So... Happy Yuri's night wingnuts and other space lovers


Rear Admiral
Today (April 12) is important to any one even remotly interested in space exploration. 57 years ago for the first time a human crossed the boundary of space and entered orbit. So using this ocasion wanted to write some of my thoughts and drop few facts regarding soviet space program, especially as I found out taht many people in the West tend to have much less knowledge abot it than about it's American counterpart. And while Soviet Union was a totalitarian dictatorship and definetly not a good place to live or even be around, there is (to paraphrase admiral Tolwyn) no denying their achivements

When, on April 12 1961 Yuri Gagarin made his historical flight, Americans were still Catching up to the Soviets, who gained strong lead in space race after sending Sputnik 1 in 1959, and later the dog Laika aboard sputnik 2 (And yes, I am toatally aware of Laika's grim fate. It's worth noting that years later scientists involved with the program admitted it was a mistake). One of the strongest part of the program was R-7 rocket family - what was world's first - and honestly not very good - ICBM proved to be possibly worlds gratest orbital launch vehicle ever - Soyuz rockets that carry Cosmonauts (and since the and of Shuttle program American Astronauts as well) to ISS today are direct deriviatives of the rocket that launched Gagarin's Vostok 1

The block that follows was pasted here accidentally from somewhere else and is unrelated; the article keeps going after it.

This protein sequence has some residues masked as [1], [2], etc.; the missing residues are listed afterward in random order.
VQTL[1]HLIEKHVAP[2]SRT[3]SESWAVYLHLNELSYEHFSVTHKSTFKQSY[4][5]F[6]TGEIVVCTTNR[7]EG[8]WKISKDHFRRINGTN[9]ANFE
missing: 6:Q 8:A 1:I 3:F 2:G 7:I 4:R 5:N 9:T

Of course today we know there was some corner cutting involved - Vostok capsules could keep their passenger alive during re-entry, but not landing, forcing them to catapult, a fact that was kept secret during the time so they would be viable to some arbitrary record criteria.

Even after Gagarin Soviets held a number of firsts in space exploration -first multi crew spacraft (Voskhod 1) first spacewalk by Alexey Leonov flying aboard Voskhod 2 (By the way Leonov would lateopen new era of space cooperation, as he comanded Soyuz parto of Apollo-Soyuz Test Program, first misson to be coordinated between US and USSR ), and number of first in unmanned missions, including first photos of the far side of the moon(taken by Luna 3), first probe to land on another planet (Venera 7), and fiirst automated rovers to ride on celestial bodies (Lunokhod 1 and 2 on the moon. Worth noting this is were paths of Soviet space program and Origin Systems creator Richard Garriot cross, as he purchased Lunokhod 2 on an auction, becomeing first person to own a private object on the moon)

Gagarin himself went on to become international celebrity, but never had a chance to fly in space again. He died in training Jet crash in 1968, prepering for a second spaceflight



Rear Admiral
I'll have to admit that I didn't really well and truly appreciate the achievements of the Russian space program until I started playing Kerbal Space Program and started following Scott Manley and Vintage Space on YouTube.

Didn't realize that Gagarin made his flight on 12 April, though. Today's my middle kid's sixth birthday; it's something I'll have to remember from now on.